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  • 11 Jun, 2022
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As an owner or manager of a business that relies on supply chains, you’re well aware of the ongoing supply chain disruptions and the many reasons behind them—the pandemic, natural disasters, cyberattacks, the global chip shortage, trade tensions with China, the obstruction of the Suez Canal by the Ever Given, etc. Now, soaring inflation, the “Great Resignation,” and the invasion of Ukraine have put even more pressure on the already strained system, leading to higher prices, business closures, prolonged shortages of essential and non-essential goods and services, and more.

To remain a viable company in this challenging environment, you should focus on building supply chain resilience. But improving your supply chain is not a matter of making a few tweaks to your current strategy. It involves implementing multiple, often concurrent, strategies.

The Basics of Organizational and Supply Chain Resilience
Resilience is the ability to recover from a challenge, difficulty, or battle—not just once, but over and over again. The current supply chain volatility is a perfect example, and the following strategies can help you build supply chain resilience while insulating your business from long-term, negative impacts.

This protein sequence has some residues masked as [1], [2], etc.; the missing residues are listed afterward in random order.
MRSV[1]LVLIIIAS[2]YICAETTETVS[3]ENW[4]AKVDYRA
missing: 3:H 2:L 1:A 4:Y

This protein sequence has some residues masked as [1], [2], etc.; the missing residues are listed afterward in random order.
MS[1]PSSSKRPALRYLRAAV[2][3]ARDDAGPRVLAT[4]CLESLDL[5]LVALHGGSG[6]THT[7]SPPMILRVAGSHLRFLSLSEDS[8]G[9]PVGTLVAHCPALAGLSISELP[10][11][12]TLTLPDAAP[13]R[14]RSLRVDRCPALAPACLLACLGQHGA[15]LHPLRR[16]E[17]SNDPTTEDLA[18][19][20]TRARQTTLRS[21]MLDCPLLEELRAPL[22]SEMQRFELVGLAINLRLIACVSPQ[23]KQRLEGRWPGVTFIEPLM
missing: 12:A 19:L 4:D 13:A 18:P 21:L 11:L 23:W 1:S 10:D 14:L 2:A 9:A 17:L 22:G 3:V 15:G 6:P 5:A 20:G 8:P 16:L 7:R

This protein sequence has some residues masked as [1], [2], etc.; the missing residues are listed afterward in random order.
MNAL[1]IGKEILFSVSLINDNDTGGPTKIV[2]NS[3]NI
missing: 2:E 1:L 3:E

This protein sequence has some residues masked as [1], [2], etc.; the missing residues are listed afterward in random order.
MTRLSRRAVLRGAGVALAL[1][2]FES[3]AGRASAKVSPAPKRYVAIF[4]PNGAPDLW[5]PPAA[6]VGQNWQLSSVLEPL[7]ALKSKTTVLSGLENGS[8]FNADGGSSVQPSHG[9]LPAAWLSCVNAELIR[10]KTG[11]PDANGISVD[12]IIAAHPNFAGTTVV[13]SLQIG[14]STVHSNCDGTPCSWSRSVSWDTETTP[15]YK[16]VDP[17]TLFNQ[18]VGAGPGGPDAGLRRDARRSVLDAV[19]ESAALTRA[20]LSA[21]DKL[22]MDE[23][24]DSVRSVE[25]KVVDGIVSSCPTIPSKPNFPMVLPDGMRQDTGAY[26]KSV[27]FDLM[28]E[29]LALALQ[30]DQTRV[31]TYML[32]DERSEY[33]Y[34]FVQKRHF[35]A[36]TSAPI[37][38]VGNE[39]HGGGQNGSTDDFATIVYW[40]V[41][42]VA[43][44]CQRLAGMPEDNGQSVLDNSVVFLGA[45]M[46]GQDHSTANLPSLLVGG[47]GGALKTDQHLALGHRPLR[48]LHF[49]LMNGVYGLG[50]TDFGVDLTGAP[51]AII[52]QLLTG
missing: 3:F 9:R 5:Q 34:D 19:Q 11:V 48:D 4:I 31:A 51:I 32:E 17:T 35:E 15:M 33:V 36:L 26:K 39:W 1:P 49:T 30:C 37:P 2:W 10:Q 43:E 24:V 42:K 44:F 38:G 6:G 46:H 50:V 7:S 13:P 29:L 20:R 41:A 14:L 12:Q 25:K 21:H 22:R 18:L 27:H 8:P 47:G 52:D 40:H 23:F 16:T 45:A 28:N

1. Create Supply Redundancies
If a business has created “supply redundancies,” that means it has gathered and is storing up more of the items it needs to produce its goods or services. This could include extra inventory, vital equipment, or the components to fix broken equipment. Such excess seems to fly in the face of popular lean production strategies, but, in reality, it ensures business continuity when unexpected situations strain companies’ ability to get necessary resources. Keep in mind, it’s not about having more of every resource—just having more of the right resources.

Though carrying costs and space limitations may pose a challenge, the ongoing supply chain disruptions have made it clear that the just-in-time (JIT) inventory strategy is not conducive to success in today’s supply chain environment.

2. Maintain Multiple Suppliers
Collaborating with a single supplier has its benefits, including strong relationships and cost incentives, but the supply chain disruptions have exposed the vulnerabilities of relying on one or two favored suppliers. Working with multiple suppliers creates more flexibility and fewer bottlenecks when shutdowns, shortages, and/or restrictions occur. And, if each supplier knows it’s not your only option, it may offer you competitive pricing and improved service.

3. Diversify Carrier Networks
The reasons for maintaining multiple suppliers hold true for diversifying carrier networks. Major shipping delays, which have been caused by increased demand and port lockdowns, have brought home the fact that relying on one or two main carriers does not work. If a carrier becomes incapacitated for any reason, your business is left scrambling for alternatives.